Roland Oil Co. v. R. R. Comm’n of Texas, 2015 Tex. App. LEXIS 1906 (Tex. App. B Austin, 2015)

Roland Oil Co. v. R. R. Comm’n of Texas, 2015 Tex. App. LEXIS 1906 (Tex. App. B Austin, 2015)



Roland has been an operator in the North Charlotte Field in Atascosa County, Texas, since 1994. There are 31 wells drilled on the lease since the early 1950s, some of which were inactive. Under Rule 14, Adry or inactive wells@ are to be plugged either within one year or, in the case of Adelinquent inactive wells,@ immediately unless the wells are restored to active production. Failure to comply with these requirements can cause the RRC to prevent an operator from producing any wells on the lease.


Further, under former rule 14, inactive wells more than 25 years old needed to be tested as to their fluid level and mechanical integrity. The RRC found that Roland had been delinquent since 1994 in the required testing and, in February of 2006, barred Roland from producing any of the wells on the Lease. Roland ceased production from May 2006 - August 2006, after which it completed the testing the RRC required. When Roland completed the necessary testing to RRC=s satisfaction, the RRC lifted its order.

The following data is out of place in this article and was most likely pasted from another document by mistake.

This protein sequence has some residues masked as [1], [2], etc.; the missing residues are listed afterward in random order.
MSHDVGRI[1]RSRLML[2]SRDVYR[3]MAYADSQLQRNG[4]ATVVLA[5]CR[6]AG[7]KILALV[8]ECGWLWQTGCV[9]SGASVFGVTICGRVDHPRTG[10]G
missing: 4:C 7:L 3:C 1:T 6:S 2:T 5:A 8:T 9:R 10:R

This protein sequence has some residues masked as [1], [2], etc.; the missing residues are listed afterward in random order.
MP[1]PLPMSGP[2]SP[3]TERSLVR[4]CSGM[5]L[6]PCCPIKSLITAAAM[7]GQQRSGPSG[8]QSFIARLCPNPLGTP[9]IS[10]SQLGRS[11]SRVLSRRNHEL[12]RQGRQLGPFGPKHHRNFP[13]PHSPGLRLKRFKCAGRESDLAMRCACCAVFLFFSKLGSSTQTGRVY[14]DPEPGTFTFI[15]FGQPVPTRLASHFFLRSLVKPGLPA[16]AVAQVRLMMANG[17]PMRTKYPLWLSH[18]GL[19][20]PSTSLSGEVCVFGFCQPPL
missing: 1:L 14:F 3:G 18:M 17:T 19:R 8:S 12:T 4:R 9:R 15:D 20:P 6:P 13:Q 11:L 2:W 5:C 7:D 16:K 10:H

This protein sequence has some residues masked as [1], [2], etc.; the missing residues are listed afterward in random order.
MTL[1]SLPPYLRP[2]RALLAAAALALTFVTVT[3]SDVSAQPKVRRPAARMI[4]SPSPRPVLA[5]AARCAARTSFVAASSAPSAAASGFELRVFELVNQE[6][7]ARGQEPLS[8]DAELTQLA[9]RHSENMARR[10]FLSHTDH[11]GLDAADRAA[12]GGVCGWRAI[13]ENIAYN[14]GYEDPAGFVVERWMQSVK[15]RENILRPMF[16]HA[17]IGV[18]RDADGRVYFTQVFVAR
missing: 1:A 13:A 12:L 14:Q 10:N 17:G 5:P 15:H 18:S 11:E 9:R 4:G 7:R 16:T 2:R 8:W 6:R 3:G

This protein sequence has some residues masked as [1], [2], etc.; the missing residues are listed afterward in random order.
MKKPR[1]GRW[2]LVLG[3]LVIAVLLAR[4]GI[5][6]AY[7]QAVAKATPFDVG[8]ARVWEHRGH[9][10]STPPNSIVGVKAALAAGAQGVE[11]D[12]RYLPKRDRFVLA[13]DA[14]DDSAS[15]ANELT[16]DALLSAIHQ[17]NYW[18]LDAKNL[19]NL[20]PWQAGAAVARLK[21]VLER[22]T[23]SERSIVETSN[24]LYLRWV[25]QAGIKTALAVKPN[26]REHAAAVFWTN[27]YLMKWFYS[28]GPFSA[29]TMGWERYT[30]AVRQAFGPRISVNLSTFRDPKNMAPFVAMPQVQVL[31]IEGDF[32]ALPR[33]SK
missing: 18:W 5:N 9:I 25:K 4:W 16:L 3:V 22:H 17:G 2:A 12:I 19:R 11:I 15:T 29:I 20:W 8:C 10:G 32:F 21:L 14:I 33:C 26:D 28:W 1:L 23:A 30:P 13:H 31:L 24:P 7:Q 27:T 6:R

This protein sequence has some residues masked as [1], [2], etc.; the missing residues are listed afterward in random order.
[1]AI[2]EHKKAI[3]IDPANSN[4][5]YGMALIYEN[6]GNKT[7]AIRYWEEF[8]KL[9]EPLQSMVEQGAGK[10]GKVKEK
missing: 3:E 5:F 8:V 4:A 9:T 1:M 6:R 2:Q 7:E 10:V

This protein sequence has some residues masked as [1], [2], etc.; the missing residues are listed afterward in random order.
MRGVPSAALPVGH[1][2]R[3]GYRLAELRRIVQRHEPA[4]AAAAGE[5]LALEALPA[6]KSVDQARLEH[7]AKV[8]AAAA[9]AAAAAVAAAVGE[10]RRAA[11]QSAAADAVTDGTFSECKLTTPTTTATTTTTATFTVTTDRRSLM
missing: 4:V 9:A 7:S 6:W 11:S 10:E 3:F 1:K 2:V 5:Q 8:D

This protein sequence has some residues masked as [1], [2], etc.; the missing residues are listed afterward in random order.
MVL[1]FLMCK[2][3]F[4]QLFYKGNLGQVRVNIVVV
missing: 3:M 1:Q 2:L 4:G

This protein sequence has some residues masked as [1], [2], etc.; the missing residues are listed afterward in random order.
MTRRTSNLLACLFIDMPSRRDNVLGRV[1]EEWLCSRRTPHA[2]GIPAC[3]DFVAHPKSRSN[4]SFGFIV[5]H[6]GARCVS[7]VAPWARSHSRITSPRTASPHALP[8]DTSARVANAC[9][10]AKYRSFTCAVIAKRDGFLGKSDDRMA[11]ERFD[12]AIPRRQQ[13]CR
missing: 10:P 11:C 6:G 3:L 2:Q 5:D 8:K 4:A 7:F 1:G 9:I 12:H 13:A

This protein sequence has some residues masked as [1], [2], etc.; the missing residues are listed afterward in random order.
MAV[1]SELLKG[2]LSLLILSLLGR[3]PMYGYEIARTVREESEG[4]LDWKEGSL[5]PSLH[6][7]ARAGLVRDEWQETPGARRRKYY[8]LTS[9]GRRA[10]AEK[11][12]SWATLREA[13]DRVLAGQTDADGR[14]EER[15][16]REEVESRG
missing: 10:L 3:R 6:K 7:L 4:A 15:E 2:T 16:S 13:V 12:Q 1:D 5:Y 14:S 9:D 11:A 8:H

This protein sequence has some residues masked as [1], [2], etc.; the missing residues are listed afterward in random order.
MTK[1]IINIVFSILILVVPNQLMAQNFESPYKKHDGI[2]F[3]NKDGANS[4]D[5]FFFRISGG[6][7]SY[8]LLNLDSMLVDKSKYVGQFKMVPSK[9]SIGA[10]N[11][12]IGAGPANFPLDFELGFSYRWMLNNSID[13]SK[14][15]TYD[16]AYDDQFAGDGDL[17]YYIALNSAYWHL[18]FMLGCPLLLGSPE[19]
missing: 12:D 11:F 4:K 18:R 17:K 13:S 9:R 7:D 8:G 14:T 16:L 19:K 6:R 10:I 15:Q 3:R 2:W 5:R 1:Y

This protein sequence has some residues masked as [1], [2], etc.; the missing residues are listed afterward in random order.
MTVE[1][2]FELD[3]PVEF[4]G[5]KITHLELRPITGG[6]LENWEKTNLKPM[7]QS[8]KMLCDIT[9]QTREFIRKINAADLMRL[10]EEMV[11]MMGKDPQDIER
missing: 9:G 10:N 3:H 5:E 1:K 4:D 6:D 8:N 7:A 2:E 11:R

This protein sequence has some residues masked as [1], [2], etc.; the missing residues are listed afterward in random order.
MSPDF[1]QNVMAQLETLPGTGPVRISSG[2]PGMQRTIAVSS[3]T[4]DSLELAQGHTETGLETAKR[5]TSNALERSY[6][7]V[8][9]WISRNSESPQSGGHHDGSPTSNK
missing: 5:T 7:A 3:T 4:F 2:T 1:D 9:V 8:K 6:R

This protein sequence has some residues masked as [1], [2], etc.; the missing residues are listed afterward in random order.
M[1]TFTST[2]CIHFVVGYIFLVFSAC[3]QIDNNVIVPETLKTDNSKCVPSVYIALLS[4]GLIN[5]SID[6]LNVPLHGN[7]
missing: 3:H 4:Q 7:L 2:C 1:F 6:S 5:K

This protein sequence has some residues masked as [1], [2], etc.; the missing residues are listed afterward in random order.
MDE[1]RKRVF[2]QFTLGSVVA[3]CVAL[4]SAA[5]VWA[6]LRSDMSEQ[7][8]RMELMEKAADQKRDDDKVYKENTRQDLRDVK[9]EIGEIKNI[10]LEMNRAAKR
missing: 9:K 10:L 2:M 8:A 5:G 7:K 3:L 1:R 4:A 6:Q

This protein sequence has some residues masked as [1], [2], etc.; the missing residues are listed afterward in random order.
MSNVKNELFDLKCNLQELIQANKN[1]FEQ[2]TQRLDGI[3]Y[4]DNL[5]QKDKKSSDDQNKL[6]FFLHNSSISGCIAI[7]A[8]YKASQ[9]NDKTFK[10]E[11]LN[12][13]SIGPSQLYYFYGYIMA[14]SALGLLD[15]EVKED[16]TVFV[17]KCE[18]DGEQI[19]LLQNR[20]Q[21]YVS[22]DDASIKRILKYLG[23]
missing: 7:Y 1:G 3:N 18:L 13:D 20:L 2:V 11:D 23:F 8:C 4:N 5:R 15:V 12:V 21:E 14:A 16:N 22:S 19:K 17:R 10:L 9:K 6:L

A mineral owner determined that the lease had lapsed and alerted the RRC, which rescinded the lifting of its order. Roland made two claims. First that its continued production was excused by the force majeure provision of the Unit Agreement and, second, that its continued testing of the wells as required was AUnit Operations@ that continued the lease.

First, the RRC determined, and the court of appeals affirmed, the common law requirement for a force majeure condition was that performance became impossible or impracticable as a result of an event or effect that the party could not have anticipated or controlled. Since the RRC=s order was not beyond Roland=s control, the force majeure clause did not prevent the termination of the lease.

Lastly, since Roland=s actions were not designed to restore production, its activities did not constitute activities sufficient to keep the lease. The Unit Agreement language that the operations be conducted Afor or on account of the development and operation of the United Formation for the production of Unitized Substances@ required the work to be done with the purpose and intent of restoring production, which the RRC and the court said was lacking here.